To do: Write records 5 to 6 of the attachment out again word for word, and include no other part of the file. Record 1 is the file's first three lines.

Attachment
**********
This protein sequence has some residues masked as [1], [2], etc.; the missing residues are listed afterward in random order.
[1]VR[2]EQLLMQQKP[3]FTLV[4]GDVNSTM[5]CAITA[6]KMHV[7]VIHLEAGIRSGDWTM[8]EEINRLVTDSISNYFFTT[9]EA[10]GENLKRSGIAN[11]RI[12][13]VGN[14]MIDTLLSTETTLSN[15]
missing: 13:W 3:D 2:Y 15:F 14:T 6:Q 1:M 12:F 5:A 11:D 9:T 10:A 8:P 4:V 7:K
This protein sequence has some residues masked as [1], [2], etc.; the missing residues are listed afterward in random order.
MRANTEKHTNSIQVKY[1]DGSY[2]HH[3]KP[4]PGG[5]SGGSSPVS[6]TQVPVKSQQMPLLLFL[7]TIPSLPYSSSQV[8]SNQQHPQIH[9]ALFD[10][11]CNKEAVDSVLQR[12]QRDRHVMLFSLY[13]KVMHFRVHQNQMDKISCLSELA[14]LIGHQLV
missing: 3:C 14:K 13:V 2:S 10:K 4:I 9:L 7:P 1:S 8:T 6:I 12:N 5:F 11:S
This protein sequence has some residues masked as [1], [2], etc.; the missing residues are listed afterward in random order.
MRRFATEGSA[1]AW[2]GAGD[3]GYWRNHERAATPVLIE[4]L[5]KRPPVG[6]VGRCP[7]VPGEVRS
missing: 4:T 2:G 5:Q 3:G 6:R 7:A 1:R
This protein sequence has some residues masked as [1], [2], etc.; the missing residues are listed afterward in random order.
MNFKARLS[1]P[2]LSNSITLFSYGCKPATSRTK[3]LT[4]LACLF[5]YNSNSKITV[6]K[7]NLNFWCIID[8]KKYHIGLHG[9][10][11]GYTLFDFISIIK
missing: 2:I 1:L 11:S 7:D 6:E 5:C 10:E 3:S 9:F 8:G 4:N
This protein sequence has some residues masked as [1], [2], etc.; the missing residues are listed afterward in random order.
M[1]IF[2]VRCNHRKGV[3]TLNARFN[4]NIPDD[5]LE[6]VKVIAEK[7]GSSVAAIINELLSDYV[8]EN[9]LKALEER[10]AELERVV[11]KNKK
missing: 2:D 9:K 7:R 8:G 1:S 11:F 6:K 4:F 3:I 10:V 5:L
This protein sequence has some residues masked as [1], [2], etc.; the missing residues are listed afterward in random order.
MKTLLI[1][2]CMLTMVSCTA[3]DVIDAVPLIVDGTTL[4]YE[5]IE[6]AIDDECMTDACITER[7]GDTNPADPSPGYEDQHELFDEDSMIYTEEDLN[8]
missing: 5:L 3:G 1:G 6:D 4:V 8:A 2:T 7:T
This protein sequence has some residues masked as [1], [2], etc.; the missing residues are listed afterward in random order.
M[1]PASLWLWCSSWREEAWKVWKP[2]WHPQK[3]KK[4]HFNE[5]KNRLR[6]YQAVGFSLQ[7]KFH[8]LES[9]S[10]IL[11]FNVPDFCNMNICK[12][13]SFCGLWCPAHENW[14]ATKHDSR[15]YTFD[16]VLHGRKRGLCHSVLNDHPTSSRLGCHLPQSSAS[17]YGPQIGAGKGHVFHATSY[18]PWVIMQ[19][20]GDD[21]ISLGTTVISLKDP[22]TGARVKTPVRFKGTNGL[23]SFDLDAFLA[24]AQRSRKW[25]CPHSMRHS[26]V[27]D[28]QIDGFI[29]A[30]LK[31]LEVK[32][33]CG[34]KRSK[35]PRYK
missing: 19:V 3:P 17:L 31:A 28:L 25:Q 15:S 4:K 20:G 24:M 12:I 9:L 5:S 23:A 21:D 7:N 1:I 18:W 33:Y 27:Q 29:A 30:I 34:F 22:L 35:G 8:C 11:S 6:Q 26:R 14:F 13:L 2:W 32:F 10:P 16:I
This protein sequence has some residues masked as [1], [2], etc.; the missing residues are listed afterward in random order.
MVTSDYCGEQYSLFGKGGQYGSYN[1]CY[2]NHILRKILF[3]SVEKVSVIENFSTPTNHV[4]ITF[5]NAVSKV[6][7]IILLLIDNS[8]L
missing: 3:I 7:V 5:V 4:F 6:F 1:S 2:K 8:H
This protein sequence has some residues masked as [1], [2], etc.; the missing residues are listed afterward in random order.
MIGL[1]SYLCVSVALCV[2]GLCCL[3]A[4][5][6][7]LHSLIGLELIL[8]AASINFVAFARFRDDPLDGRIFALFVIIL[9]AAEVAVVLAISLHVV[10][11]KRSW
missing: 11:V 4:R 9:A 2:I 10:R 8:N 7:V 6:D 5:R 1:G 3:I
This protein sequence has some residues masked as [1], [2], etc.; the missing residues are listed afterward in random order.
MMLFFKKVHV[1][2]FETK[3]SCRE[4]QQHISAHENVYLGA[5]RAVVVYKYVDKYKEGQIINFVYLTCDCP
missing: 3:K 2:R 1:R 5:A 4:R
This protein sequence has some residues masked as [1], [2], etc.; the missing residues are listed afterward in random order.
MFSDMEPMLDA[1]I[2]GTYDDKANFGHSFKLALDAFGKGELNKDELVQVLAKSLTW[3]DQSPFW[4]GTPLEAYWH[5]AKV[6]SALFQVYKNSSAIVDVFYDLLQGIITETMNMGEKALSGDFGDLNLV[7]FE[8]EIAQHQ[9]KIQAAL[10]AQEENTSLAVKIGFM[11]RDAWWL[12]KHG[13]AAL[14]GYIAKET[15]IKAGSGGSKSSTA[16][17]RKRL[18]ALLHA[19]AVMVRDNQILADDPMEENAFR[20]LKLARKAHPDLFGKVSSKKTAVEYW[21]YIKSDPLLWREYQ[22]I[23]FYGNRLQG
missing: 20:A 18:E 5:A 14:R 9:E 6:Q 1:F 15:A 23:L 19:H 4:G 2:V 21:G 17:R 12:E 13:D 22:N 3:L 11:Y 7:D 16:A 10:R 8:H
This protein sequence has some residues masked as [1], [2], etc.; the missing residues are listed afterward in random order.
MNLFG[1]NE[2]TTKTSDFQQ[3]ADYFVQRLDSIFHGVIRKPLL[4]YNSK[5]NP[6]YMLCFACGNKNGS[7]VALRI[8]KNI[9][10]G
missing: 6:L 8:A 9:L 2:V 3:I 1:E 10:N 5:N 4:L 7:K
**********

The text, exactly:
This protein sequence has some residues masked as [1], [2], etc.; the missing residues are listed afterward in random order.
M[1]IF[2]VRCNHRKGV[3]TLNARFN[4]NIPDD[5]LE[6]VKVIAEK[7]GSSVAAIINELLSDYV[8]EN[9]LKALEER[10]AELERVV[11]KNKK
missing: 2:D 9:K 7:R 8:G 1:S 11:F 6:K 4:F 3:I 10:V 5:L
This protein sequence has some residues masked as [1], [2], etc.; the missing residues are listed afterward in random order.
MKTLLI[1][2]CMLTMVSCTA[3]DVIDAVPLIVDGTTL[4]YE[5]IE[6]AIDDECMTDACITER[7]GDTNPADPSPGYEDQHELFDEDSMIYTEEDLN[8]
missing: 5:L 3:G 1:G 6:D 4:V 8:A 2:T 7:T